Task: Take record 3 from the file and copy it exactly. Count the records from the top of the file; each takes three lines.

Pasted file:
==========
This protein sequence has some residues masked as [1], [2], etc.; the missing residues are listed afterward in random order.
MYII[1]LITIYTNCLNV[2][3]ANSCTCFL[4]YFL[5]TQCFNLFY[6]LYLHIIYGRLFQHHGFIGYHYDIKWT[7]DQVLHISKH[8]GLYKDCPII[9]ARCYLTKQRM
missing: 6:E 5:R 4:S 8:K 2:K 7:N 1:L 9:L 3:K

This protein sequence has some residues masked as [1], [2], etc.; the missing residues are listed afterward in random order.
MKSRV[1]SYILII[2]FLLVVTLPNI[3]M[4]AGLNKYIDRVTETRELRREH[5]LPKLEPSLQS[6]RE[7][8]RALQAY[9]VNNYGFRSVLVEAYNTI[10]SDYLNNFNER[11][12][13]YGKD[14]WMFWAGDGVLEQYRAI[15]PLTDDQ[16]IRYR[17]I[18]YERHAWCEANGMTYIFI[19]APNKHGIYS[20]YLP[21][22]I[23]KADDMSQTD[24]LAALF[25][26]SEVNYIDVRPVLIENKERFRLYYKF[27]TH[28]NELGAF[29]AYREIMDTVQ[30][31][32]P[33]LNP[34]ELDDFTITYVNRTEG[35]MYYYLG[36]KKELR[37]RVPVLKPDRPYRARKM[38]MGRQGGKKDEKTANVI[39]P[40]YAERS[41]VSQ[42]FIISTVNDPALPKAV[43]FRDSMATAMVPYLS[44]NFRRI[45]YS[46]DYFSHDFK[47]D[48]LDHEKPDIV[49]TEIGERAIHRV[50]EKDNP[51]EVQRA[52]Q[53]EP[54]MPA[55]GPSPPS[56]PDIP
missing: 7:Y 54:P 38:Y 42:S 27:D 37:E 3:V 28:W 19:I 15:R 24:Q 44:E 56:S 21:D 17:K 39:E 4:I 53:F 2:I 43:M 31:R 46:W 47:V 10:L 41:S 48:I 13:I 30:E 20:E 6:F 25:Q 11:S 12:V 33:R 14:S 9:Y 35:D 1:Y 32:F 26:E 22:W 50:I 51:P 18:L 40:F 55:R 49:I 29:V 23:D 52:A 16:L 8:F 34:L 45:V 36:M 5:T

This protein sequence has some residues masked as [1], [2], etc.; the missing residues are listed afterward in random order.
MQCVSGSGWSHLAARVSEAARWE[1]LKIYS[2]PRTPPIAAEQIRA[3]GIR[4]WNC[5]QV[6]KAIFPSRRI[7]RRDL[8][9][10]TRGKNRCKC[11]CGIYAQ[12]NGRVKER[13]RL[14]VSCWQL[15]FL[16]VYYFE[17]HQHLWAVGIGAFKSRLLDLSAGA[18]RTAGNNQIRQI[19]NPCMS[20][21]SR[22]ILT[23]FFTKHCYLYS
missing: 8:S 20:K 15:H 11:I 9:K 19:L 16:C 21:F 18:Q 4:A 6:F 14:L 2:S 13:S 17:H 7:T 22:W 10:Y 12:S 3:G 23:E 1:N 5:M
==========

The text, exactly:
This protein sequence has some residues masked as [1], [2], etc.; the missing residues are listed afterward in random order.
MQCVSGSGWSHLAARVSEAARWE[1]LKIYS[2]PRTPPIAAEQIRA[3]GIR[4]WNC[5]QV[6]KAIFPSRRI[7]RRDL[8][9][10]TRGKNRCKC[11]CGIYAQ[12]NGRVKER[13]RL[14]VSCWQL[15]FL[16]VYYFE[17]HQHLWAVGIGAFKSRLLDLSAGA[18]RTAGNNQIRQI[19]NPCMS[20][21]SR[22]ILT[23]FFTKHCYLYS
missing: 8:S 20:K 15:H 11:I 9:K 19:L 16:C 21:F 18:Q 4:A 6:F 14:L 2:S 13:S 17:H 7:T 22:W 10:Y 12:S 3:G 23:E 1:N 5:M